It was a sobering night in Texas for US Soccer and the Americans were giving a comprehensive thrashing by Argentina. The USA did not have a shot all night, on or off target.
While many in the soccer community will count the Copa America as a success, reaching the semi-finals, in the aftermath of the mauling in Houston it did not feel that way to Jurgen Klinsmann whi was asked to assess the size of the gap between his team and soccer’s elite and how long it will take to close it.
“Oh, that’s a tough one,” the coach said, smiling and chuckling. “I don’t have that answer right now.”
The relatively weak CONCACAF region provides the US with a false sense of success, They are one of only seven nations to have qualified for the last seven World Cup.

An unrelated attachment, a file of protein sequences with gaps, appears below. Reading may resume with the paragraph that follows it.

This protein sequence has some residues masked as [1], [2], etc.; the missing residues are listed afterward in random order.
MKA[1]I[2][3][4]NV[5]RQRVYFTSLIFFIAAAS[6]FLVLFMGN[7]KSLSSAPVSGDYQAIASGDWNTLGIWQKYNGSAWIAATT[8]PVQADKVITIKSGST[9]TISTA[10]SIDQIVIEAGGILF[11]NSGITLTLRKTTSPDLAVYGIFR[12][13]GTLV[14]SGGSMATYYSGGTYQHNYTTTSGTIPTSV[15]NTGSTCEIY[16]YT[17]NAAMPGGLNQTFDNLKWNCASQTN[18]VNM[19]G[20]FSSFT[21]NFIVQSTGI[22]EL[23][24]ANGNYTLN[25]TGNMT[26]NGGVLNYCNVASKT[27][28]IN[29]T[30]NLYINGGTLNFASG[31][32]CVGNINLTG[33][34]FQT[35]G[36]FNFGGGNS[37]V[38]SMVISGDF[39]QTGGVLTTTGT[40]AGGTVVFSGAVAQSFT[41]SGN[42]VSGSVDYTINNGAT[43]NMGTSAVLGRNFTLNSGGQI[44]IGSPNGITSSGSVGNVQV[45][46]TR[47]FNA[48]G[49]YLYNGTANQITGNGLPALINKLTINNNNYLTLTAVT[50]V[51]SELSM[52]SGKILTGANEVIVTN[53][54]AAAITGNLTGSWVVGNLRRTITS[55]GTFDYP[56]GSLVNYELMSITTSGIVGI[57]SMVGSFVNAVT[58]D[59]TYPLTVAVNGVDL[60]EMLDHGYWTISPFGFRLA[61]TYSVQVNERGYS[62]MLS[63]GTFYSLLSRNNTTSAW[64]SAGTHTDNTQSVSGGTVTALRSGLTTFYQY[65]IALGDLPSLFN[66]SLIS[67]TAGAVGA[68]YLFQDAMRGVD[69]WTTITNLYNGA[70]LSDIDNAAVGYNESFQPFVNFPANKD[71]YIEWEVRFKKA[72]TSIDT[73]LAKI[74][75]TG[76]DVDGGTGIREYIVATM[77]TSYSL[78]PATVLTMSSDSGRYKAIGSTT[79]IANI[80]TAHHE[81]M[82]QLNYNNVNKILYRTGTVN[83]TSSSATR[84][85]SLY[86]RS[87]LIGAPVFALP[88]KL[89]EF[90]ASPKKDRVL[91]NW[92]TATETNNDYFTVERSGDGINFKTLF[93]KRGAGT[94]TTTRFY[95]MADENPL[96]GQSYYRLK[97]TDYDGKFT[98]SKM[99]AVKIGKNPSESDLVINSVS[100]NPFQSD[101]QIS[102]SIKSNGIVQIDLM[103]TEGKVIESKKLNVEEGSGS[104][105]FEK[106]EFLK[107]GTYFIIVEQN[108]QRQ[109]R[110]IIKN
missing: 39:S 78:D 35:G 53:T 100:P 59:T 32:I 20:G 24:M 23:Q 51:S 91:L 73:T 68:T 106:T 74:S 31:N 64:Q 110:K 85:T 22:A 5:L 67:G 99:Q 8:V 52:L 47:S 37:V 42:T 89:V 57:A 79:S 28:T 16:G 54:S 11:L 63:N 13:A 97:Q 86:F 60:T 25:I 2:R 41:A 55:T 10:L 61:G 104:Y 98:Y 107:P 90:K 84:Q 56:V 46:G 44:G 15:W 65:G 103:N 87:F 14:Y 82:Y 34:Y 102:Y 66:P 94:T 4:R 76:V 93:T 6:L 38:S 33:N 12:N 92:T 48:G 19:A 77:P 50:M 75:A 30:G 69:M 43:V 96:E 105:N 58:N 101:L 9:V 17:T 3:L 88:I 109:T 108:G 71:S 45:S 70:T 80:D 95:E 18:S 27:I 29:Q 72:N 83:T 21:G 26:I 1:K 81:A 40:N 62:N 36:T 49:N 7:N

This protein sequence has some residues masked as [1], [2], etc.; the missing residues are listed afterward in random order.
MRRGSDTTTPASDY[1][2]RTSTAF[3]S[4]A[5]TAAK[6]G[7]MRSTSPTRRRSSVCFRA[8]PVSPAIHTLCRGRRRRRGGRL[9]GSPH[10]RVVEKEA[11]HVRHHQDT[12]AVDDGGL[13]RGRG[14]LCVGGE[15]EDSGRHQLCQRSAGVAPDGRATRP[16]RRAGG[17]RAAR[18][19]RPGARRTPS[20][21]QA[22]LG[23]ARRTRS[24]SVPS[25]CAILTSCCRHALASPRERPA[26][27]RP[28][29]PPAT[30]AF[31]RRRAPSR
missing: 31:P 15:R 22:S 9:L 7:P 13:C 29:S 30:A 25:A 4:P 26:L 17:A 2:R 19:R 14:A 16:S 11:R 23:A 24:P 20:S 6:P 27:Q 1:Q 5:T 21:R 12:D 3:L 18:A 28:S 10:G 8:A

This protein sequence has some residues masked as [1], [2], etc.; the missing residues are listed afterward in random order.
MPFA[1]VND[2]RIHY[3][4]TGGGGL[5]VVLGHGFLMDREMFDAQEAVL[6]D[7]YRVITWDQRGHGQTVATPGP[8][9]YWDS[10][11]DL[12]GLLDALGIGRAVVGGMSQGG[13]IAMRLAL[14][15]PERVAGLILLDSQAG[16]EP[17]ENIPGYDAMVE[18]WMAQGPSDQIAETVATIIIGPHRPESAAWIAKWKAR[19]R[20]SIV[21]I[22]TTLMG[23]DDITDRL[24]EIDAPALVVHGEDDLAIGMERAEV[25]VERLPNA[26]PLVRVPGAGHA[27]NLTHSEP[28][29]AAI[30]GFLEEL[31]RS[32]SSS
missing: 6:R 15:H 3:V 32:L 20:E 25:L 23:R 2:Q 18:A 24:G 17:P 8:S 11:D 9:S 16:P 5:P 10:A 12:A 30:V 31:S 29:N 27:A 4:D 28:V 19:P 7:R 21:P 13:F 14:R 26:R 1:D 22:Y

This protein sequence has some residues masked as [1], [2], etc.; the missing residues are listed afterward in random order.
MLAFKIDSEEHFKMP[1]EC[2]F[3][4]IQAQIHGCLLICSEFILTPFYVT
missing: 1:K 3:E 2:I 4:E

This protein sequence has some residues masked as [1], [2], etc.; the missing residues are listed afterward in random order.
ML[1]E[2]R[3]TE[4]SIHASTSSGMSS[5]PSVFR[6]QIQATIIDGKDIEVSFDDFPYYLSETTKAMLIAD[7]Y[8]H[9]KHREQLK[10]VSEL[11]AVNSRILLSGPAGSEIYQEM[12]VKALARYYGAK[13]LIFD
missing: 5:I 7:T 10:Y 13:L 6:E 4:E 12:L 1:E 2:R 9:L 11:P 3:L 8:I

As have wins at Italy, Germany and the Netherlands. But those are friendlies. In matches that matter, agains the better teams in the world, the U.S. often remains outmatched.
“Today is a good day to judge where we are in program overall,” U.S. Soccer Federation President Sunil Gulati said outside the locker room.
“We’re obviously a long way off. We knew that going in. But we knew we were a long way off when we beat Spain in 2009 or Germany or Holland last year.”
Gulati and US Soccer must share in the blame here. Gulati has overseen a program where the U.S. under-23 team has failed to qualify for consecutive Olympics. The U-20 team has been a World Cup quarterfinalist just twice since 1993 and the U-17s haven’t reached the quarterfinals since 2005. That is simply not good enough.
“There will be always a step backwards, and then we will go two more forward. That is a part of our process,” Klinsmann said. “So I told the guys, heads up and just swallow it.”
Copa America Fixtures
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